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A Search for Fractionally Charged Particles in Cosmic Rays and a Theoretical Interpretation of the Results


Orth, Charles Douglas (1970) A Search for Fractionally Charged Particles in Cosmic Rays and a Theoretical Interpretation of the Results. Dissertation (Ph.D.), California Institute of Technology. doi:10.7907/CEME-PW26.


An array of two spark chambers and six trays of plastic scintillation counters was used to search for unaccompanied fractionally charged particles in cosmic rays near sea level. No acceptable events were found with energy losses by ionization between 0.04 and 0.7 that of unit-charged minimum-ionizing particles. New 90%-confidence upper limits were thereby established for the fluxes of fractionally charged particles in cosmic rays, namely, (1.04 ± 0.07)x10-10 and (2.03 ± 0.16)x10-10 cm-2sr-1sec-1 for minimum-ionizing particles with charges 1/3 and 2/3, respectively.

In order to be certain that the spark chambers could have functioned for the low levels of ionization expected from particles with small fractional charges, tests were conducted to estimate the efficiency of the chambers as they had been used in this experiment. These tests showed that the spark-chamber system with the track-selection criteria used might have been over 99% efficient for the entire range of energy losses considered.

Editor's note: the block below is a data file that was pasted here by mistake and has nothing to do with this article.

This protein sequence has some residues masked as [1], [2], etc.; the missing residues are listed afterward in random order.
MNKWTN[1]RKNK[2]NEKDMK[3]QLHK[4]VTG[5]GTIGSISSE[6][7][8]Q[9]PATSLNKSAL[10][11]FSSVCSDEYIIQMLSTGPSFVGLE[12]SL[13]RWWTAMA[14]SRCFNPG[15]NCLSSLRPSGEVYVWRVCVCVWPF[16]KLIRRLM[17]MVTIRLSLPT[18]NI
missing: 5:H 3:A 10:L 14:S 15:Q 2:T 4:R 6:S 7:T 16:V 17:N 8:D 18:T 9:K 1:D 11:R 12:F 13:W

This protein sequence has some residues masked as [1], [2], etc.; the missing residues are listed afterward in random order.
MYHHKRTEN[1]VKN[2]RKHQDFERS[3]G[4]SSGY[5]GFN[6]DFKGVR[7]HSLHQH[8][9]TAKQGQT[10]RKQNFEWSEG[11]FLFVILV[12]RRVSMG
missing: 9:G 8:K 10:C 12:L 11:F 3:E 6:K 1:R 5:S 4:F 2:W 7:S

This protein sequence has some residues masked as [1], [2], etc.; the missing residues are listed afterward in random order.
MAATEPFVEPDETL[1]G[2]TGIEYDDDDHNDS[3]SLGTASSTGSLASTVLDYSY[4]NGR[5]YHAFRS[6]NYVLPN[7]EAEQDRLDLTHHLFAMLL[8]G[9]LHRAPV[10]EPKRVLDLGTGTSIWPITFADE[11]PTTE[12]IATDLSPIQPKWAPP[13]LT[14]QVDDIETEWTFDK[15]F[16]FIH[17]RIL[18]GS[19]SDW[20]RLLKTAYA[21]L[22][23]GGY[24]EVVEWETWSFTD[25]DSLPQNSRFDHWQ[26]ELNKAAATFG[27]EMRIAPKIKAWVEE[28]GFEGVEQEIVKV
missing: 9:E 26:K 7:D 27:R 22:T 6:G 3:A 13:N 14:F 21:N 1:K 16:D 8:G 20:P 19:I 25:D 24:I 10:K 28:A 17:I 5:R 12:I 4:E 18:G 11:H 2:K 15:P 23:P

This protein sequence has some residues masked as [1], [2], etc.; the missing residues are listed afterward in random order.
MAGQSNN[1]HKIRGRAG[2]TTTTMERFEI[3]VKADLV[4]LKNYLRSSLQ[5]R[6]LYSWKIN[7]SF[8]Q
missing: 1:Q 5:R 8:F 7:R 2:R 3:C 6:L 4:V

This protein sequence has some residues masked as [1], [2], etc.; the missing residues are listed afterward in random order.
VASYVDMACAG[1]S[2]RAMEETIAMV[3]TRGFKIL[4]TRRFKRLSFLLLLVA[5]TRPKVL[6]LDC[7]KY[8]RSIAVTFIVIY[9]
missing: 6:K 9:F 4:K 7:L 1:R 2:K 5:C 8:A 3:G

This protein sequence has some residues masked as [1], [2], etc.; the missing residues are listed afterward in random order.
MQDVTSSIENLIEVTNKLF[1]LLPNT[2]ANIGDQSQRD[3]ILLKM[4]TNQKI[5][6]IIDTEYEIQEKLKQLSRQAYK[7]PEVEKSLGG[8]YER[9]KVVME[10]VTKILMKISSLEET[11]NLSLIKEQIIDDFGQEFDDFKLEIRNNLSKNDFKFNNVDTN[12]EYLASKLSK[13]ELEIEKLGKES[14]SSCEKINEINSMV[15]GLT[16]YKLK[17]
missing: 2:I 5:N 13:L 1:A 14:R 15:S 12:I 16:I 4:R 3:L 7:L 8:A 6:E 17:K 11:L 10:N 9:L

Lower limits were then obtained for the mass of a quark by considering the above flux limits and a particular model for the production of quarks in cosmic rays. In this model, which is one involving the multi-peripheral Regge hypothesis, the production cross section and a corresponding mass limit are critically dependent on the Regge trajectory assigned to a quark. If quarks are "elementary'' with a flat trajectory, the mass of a quark can be expected to be at least 6 ± 2 BeV/c2. If quarks have a trajectory with unit slope, just as the existing hadrons do, the mass of a quark might be as small as 1.3 ± 0.2 BeV/c2. For a trajectory with unit slope and a mass larger than a couple of BeV/c2, the production cross section may be so low that quarks might never be observed in nature.

Item Type:Thesis (Dissertation (Ph.D.))
Subject Keywords:(Physics)
Degree Grantor:California Institute of Technology
Division:Physics, Mathematics and Astronomy
Major Option:Physics
Thesis Availability:Public (worldwide access)
Research Advisor(s):
  • Zweig, George (co-advisor)
  • Gomez, Ricardo (co-advisor)
Thesis Committee:
  • Unknown, Unknown
Defense Date:2 December 1969
Funding AgencyGrant Number
Record Number:CaltechTHESIS:08112015-084343168
Persistent URL:
Default Usage Policy:No commercial reproduction, distribution, display or performance rights in this work are provided.
ID Code:9093
Deposited By: Bianca Rios
Deposited On:11 Aug 2015 16:16
Last Modified:17 May 2024 21:04

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